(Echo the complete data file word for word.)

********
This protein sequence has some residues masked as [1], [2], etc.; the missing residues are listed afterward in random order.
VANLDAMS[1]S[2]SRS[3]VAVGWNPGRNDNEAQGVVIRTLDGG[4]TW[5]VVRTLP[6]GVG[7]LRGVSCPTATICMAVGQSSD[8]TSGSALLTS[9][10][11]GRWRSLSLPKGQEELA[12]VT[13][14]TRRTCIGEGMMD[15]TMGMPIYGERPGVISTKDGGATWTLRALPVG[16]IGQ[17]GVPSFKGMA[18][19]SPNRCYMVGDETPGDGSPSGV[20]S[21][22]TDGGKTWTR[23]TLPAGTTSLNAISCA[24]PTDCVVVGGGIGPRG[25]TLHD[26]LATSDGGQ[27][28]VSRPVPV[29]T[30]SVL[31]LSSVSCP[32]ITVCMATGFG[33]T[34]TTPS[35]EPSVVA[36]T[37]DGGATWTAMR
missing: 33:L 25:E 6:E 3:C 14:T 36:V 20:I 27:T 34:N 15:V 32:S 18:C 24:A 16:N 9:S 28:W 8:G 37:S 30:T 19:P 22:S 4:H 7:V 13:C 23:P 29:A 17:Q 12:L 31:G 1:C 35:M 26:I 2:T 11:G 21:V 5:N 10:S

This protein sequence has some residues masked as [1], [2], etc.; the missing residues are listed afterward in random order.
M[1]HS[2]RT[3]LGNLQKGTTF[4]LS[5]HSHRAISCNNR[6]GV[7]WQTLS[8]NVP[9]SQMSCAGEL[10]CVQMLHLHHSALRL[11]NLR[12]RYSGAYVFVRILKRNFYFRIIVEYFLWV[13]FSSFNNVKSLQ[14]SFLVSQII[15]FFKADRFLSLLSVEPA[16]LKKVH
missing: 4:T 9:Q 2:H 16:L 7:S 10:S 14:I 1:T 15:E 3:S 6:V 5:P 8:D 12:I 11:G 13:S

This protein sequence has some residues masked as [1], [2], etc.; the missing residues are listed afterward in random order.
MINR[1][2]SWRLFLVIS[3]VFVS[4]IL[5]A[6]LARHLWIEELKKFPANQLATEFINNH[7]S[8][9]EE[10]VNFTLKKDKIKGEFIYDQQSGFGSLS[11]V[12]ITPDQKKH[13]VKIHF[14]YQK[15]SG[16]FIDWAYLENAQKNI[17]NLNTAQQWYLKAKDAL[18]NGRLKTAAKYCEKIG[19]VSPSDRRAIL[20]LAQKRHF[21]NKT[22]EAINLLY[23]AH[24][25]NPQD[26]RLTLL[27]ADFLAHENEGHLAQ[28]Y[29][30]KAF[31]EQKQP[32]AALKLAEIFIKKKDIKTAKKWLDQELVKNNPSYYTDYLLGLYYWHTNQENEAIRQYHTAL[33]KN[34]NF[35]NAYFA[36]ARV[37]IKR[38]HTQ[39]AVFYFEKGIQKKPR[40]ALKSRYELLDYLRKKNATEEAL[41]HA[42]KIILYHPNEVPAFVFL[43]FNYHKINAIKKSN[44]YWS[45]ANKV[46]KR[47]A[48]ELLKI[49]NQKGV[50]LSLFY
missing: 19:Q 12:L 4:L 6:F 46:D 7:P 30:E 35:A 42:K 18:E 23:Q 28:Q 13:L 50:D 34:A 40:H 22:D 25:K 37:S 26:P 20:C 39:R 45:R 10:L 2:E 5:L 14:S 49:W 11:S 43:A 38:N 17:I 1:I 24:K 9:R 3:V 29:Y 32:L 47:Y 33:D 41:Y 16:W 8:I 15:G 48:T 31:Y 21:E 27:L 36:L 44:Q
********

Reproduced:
This protein sequence has some residues masked as [1], [2], etc.; the missing residues are listed afterward in random order.
VANLDAMS[1]S[2]SRS[3]VAVGWNPGRNDNEAQGVVIRTLDGG[4]TW[5]VVRTLP[6]GVG[7]LRGVSCPTATICMAVGQSSD[8]TSGSALLTS[9][10][11]GRWRSLSLPKGQEELA[12]VT[13][14]TRRTCIGEGMMD[15]TMGMPIYGERPGVISTKDGGATWTLRALPVG[16]IGQ[17]GVPSFKGMA[18][19]SPNRCYMVGDETPGDGSPSGV[20]S[21][22]TDGGKTWTR[23]TLPAGTTSLNAISCA[24]PTDCVVVGGGIGPRG[25]TLHD[26]LATSDGGQ[27][28]VSRPVPV[29]T[30]SVL[31]LSSVSCP[32]ITVCMATGFG[33]T[34]TTPS[35]EPSVVA[36]T[37]DGGATWTAMR
missing: 33:L 25:E 6:E 3:C 14:T 36:V 20:I 27:T 34:N 15:V 32:S 18:C 24:A 16:N 9:S 28:W 8:G 37:S 30:T 19:P 22:S 4:H 7:V 13:C 23:P 29:A 17:Q 12:L 31:G 1:C 35:M 26:I 2:T 11:G 21:V 5:N 10:S

This protein sequence has some residues masked as [1], [2], etc.; the missing residues are listed afterward in random order.
M[1]HS[2]RT[3]LGNLQKGTTF[4]LS[5]HSHRAISCNNR[6]GV[7]WQTLS[8]NVP[9]SQMSCAGEL[10]CVQMLHLHHSALRL[11]NLR[12]RYSGAYVFVRILKRNFYFRIIVEYFLWV[13]FSSFNNVKSLQ[14]SFLVSQII[15]FFKADRFLSLLSVEPA[16]LKKVH
missing: 4:T 9:Q 2:H 16:L 7:S 10:S 14:I 1:T 15:E 3:S 6:V 5:P 8:D 12:I 11:G 13:S

This protein sequence has some residues masked as [1], [2], etc.; the missing residues are listed afterward in random order.
MINR[1][2]SWRLFLVIS[3]VFVS[4]IL[5]A[6]LARHLWIEELKKFPANQLATEFINNH[7]S[8][9]EE[10]VNFTLKKDKIKGEFIYDQQSGFGSLS[11]V[12]ITPDQKKH[13]VKIHF[14]YQK[15]SG[16]FIDWAYLENAQKNI[17]NLNTAQQWYLKAKDAL[18]NGRLKTAAKYCEKIG[19]VSPSDRRAIL[20]LAQKRHF[21]NKT[22]EAINLLY[23]AH[24][25]NPQD[26]RLTLL[27]ADFLAHENEGHLAQ[28]Y[29][30]KAF[31]EQKQP[32]AALKLAEIFIKKKDIKTAKKWLDQELVKNNPSYYTDYLLGLYYWHTNQENEAIRQYHTAL[33]KN[34]NF[35]NAYFA[36]ARV[37]IKR[38]HTQ[39]AVFYFEKGIQKKPR[40]ALKSRYELLDYLRKKNATEEAL[41]HA[42]KIILYHPNEVPAFVFL[43]FNYHKINAIKKSN[44]YWS[45]ANKV[46]KR[47]A[48]ELLKI[49]NQKGV[50]LSLFY
missing: 19:Q 12:L 4:L 6:F 46:D 7:P 30:E 35:A 42:K 18:E 23:Q 28:Q 13:L 50:D 34:A 40:H 22:D 25:K 37:S 26:P 20:C 39:R 45:R 10:L 2:E 5:L 14:S 49:W 11:S 43:A 38:N 17:I 1:I 24:K 9:R 3:V 29:Y 32:L 47:Y 33:D 41:Y 16:W 8:I 15:G 48:T 31:Y 21:E 27:L 36:L 44:Q